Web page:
Allow me to summarize. The Classic Reformed or Old Reformed Position is that those who receive the sacraments by faith receive the benefits signified by them. Thus our faith is confirmed by the sacraments and salvation and righteousness come only by faith. Without faith the sacraments are of no hope or use to you. The Federal Vision position appears to be those who receive the sacraments receive the benefits of them unless they frustrate the grace by unbelief. Another way to say it is they receive the benefits of the sacrament as they receive it in continuing faith. These two positions are not the same. The Old Reformed position has faith as the instrument and the Federal Vision position has the sacrament as the instrument and faith is just a manner of receiving. The sacrament itself contains grace and offers it to all, and unless it is prevented by unbelief, then it is conveyed or received. The Old Reformed Position states faith is the only way to gain benefit, and constantly reminds us that the sacraments are signs and tokens. They do nothing in and of themselves.

However, it must be admitted that the MVP report is wrong in saying that they believe all who receive baptism are saved because the Federal Vision makes allowances that people can frustrate grace through unbelief, and thus fall out of the covenant with God to which they were joined. The baptized have true union with Christ, but can then later frustrate that union and lose it, through unbelief or a lack of continued faithfulness. This is why I wish the MVP report had taken the time to be detailed. The Federal Vision men rightly have a complaint about the report, but their teaching is still contrary to the Reformed Faith. A clearer report might have helped close the loopholes that the Federal Vision position slips through.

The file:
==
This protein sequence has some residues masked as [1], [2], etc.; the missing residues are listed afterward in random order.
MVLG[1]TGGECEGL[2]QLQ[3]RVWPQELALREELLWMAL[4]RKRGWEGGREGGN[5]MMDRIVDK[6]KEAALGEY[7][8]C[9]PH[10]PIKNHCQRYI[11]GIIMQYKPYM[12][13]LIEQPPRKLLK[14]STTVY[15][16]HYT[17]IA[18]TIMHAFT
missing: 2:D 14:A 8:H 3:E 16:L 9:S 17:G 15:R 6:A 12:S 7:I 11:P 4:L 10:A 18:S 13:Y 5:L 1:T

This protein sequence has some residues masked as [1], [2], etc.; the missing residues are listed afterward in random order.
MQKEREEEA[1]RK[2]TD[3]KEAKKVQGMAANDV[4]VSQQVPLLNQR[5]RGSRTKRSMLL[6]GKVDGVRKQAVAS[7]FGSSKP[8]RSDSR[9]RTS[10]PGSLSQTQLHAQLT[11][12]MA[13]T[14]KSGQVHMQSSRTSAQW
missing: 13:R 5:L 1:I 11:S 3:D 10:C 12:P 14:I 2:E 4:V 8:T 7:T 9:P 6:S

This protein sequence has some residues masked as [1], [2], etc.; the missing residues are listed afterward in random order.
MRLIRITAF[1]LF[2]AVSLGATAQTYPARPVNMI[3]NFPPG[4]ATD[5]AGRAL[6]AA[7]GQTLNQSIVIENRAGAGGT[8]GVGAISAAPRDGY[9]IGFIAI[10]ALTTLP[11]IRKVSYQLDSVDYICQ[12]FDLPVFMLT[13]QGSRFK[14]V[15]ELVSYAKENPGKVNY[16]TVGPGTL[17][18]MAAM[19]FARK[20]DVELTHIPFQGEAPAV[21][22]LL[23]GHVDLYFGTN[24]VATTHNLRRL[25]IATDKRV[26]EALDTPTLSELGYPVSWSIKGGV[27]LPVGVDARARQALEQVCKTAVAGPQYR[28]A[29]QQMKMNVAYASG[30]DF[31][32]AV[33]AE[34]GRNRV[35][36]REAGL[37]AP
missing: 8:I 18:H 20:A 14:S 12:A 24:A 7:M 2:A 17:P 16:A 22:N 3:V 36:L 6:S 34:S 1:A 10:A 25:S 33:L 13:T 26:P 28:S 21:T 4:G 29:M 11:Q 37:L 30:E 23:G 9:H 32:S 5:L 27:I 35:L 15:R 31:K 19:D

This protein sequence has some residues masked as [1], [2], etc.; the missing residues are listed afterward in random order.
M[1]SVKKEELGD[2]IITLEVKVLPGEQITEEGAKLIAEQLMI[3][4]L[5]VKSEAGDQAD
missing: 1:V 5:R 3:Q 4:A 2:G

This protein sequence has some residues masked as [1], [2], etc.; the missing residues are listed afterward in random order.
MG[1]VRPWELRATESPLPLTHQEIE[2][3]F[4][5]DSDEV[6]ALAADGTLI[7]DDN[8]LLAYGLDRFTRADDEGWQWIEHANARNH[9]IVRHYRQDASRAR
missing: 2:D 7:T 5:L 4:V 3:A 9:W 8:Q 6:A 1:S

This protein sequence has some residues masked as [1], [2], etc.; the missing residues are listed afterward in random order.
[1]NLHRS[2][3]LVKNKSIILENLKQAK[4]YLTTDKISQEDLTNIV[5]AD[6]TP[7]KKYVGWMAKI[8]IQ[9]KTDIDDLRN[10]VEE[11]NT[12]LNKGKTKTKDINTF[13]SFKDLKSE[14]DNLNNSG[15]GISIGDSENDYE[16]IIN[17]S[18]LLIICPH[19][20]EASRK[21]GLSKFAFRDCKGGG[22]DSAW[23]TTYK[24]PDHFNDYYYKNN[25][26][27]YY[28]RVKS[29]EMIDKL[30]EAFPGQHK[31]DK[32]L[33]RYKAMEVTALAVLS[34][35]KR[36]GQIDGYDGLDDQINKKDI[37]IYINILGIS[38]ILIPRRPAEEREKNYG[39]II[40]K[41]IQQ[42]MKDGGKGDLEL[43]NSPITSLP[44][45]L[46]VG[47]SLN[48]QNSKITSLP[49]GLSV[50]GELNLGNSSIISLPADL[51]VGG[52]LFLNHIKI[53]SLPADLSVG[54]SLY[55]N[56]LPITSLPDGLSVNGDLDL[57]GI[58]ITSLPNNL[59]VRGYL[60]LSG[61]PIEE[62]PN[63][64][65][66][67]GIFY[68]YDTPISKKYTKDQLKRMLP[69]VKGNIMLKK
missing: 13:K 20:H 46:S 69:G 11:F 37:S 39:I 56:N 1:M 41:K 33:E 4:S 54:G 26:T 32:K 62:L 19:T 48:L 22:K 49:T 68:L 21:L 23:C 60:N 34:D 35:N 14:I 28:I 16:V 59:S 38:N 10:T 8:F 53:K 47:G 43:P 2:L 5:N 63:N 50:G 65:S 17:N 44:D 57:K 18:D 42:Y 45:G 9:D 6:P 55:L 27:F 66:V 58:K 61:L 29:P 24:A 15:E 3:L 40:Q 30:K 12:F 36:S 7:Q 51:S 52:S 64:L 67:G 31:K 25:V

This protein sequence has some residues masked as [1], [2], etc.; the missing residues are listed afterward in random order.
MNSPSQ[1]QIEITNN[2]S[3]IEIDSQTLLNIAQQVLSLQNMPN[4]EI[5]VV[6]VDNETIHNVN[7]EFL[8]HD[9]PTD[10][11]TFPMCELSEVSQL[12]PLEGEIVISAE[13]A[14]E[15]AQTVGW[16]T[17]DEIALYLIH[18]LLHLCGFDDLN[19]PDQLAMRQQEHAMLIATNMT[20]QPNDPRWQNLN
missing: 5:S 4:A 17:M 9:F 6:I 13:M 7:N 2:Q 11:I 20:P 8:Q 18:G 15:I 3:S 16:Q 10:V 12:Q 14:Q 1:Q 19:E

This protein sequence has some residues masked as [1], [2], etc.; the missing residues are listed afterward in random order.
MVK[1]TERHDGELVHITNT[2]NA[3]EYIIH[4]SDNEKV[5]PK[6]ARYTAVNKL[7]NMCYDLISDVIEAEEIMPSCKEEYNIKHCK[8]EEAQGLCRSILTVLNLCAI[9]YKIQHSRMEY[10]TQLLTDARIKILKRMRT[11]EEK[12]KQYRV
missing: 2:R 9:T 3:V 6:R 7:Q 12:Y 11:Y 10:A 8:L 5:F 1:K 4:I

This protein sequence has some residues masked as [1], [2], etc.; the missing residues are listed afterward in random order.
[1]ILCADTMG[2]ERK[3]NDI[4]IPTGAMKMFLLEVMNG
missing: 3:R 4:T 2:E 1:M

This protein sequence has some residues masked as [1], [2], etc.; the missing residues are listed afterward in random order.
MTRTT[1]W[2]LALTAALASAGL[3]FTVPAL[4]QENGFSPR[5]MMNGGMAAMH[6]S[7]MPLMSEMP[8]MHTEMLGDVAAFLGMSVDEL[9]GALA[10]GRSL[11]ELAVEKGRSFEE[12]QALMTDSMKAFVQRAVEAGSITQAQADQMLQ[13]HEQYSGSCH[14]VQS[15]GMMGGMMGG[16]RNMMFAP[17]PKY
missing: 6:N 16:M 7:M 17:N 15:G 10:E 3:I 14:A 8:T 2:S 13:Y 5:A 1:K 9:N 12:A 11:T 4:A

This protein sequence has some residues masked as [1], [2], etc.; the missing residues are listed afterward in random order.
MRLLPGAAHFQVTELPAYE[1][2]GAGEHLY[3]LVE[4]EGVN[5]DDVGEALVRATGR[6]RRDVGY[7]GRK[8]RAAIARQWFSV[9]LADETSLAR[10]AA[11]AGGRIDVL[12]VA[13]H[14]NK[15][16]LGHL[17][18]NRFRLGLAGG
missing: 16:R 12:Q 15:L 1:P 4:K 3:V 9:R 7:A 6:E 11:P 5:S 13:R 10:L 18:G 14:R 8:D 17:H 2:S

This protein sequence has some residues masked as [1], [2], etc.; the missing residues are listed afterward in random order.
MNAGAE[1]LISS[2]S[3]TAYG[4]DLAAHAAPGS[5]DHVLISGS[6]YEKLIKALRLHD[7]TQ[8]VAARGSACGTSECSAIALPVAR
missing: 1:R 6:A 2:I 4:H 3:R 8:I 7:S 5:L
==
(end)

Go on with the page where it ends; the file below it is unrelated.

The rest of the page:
Matt Powell said...

I've enjoyed your posts on the FV and AAPC issues. My own thinking has been clarified, and this latest post has been no exception. Thanks!

Andrew McIntyre said...


Great post. But, isn't some of this, at least, semantics? Faith is the instrument, but we also confess that the sacraments are means of grace. As the Belgic Confession teaches, the sacraments "are visible signs and seals of something internal and invisible, by means of which God works in us through the power of the Holy Spirit." So, could we not say that the sacraments are instruments as well? I am not defending the FVs, but I am also not sure this issue is very clear. If the sacraments carry the authority of the Word of God, then they cannot be entirely subjective, can they?

Lee said...

I think that the benefits of the sacrament are indeed subjective. The difference between objective and subjective here is not a question of real benefit, rather, it is a question of how God works. Is God’s work tied to and contained within the bread with a mediated blessing (objective), or does He work directly on the recipient with an immediate blessing (subjective)? The Bible seems to present the work of God as immediate rather than mediated. It is the Holy Spirit who seals us unto salvation, not the sacrament (Eph. 1:13). To partake of the sacrament worthily we are to examine ourselves and discern the meaning of the sacrament (I Cor. 11:27-29). Both of those activities are internal activities done by the subject, thus making the worthy partaking of the sacrament a subjective activity. There is no magic or grace in the physical elements of water and bread. Instead, the benefit is received subjectively by the individual as the Holy Spirit works in his life. Henry Bullinger says it well, “The things signified are called heavenly and invisible, because the fruit of them is heavenly, and because they are discerned with the eyes of the mind or of faith, not of the body.” If the blessing of the sacrament is discerned with the eyes of faith, then the benefit is therefore to be found in the subject and not in the bread, wine, or water.